Son of Son of Sam: amNY Considers Possible 70s New York Repeat

Son of Son of Sam: amNY Considers Possible 70s New York Repeat

amNY begins a series about the possibility that cash-strapped New York is going back to the "bad days" of the 70s. The possibility is unadmitted by our politicians, who say all we need is the "continuity" of Mayor Bloomberg (and to be frightened by an occasional lecture about how bad things once were), but Rolando Pujol sees a pattern: small slippages in maintenance and policing that may accumulate into a crisis.

Pujol lays out some categories and neighborhoods where crime is no longer going down, but up. He also passes along some Bloombergite boilerplate ("Strong mayoral and City Council leadership is seen as key"), which suggests the week-long series will be sufficiently "balanced" not to scare advertisers.

But it's hard to balance out Jimmy Breslin, who first reminds his interviewer that "kids from Washington Heights" are "getting killed in a war... Franklin Roosevelt said you can't have guns and butter," and declares that the current money situation is actually much worse than it was in the 70s: "Who ever heard of a bank bouncing?... You could go get a loan in the '70s. You can't get a loan today. You can't do anything."

Ellis Henican sees "too many signs" of neglect -- litter, scratchiti, shitty train service. He thinks back nostalgically to 1990, when Transit boss David Gunn picked up a candy wrapper on the subway and told him, "it's the little things."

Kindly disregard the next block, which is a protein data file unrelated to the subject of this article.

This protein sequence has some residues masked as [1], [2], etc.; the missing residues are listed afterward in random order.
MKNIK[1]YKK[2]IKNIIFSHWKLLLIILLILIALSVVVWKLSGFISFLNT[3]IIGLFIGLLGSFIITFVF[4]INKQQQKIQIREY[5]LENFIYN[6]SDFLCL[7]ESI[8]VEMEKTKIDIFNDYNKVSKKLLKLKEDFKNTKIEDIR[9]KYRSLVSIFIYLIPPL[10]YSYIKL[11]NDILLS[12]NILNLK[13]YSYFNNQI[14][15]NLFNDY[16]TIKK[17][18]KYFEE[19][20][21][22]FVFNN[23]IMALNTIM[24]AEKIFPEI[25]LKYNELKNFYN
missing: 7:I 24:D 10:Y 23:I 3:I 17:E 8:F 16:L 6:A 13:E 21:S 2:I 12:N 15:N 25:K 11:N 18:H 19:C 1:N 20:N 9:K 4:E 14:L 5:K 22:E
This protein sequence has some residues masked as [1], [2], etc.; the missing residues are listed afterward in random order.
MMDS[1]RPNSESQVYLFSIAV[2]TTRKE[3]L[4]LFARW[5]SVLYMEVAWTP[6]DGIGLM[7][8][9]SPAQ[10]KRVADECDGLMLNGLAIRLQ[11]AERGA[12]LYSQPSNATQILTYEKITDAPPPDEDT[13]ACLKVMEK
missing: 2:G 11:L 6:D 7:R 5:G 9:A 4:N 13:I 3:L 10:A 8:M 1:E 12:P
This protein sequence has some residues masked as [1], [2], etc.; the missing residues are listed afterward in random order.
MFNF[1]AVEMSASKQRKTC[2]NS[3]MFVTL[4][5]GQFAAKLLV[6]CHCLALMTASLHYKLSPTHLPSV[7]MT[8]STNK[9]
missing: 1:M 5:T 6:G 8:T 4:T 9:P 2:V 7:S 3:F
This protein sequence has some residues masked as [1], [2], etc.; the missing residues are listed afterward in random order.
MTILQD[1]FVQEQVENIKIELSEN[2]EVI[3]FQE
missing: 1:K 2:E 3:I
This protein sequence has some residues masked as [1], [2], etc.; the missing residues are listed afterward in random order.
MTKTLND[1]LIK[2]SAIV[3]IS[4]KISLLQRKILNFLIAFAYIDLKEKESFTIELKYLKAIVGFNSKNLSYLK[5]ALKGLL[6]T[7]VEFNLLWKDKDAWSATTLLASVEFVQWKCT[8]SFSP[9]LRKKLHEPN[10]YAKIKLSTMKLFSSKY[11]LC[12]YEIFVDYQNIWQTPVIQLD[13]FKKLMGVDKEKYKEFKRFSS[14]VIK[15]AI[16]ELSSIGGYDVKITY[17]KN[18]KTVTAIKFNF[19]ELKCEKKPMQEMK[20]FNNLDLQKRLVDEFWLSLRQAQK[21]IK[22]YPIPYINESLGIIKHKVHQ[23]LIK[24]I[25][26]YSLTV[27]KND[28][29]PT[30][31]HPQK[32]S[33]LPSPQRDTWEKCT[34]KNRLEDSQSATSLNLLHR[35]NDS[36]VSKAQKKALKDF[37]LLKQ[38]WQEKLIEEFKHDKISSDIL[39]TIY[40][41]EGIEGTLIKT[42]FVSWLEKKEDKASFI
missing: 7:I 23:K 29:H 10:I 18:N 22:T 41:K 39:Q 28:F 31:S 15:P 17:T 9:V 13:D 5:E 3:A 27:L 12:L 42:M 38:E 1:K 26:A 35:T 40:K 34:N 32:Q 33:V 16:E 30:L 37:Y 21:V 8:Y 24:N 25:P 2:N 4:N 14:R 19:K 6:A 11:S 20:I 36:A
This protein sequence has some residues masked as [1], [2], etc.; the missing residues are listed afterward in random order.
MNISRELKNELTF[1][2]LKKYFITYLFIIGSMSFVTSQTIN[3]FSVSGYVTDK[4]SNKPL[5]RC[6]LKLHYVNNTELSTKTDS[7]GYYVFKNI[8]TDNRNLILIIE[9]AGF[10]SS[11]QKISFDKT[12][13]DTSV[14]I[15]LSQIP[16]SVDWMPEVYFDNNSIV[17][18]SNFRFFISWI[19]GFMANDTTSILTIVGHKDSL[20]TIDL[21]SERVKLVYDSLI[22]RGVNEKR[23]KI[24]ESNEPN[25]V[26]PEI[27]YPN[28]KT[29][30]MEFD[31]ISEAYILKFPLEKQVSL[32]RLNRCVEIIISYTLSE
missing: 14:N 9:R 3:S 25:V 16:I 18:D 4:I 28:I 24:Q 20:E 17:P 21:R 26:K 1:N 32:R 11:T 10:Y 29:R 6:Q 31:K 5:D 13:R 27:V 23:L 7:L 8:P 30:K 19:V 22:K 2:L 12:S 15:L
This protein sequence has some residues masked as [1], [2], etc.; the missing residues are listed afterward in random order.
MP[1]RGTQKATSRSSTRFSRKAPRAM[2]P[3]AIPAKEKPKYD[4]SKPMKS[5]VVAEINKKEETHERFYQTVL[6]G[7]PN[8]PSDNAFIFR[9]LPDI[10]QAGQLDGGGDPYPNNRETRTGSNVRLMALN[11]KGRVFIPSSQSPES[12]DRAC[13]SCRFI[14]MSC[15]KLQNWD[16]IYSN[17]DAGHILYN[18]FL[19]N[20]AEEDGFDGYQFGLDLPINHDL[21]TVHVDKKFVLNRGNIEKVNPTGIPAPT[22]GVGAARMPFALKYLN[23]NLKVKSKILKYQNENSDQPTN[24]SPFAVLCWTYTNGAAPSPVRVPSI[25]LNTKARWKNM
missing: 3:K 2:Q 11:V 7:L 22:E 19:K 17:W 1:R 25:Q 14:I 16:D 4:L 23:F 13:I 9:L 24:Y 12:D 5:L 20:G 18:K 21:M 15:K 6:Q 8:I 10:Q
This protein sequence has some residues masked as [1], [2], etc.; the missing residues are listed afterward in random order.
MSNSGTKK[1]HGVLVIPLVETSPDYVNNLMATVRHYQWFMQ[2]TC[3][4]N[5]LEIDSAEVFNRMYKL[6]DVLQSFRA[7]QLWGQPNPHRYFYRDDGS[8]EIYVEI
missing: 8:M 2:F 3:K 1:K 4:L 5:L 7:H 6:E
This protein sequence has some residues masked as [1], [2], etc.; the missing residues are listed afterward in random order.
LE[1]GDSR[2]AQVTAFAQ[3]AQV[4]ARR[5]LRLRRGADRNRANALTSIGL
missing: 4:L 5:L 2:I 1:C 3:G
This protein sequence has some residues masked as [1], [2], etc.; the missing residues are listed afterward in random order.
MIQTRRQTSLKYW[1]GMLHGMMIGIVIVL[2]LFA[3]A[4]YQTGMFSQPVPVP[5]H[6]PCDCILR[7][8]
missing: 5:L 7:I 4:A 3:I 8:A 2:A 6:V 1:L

All very nice, but we doubt the current problem can be fixed by city officials picking up garbage (though we approve of putting them on daily work gangs dedicated to that task). We welcome amNY's examination, but when we see traditional nudges on the agenda like Curtis Sliwa, and the Manhattan Institute's Julia Vitullo-Martin arguing for a "focus more on quality of life," we expect we're mostly in for another round of yak about how we're all going to save New York one squeegee man at a time -- without the flood of capital than actually enabled New York's transformation in the 1990s.

We still insist that the drop will come will-we nill-we, and when it does we will focus on the bright side: the return of cheap apartments, the possibility of decent art, and the departure of people who should have been living in suburban Virginia in the first place.

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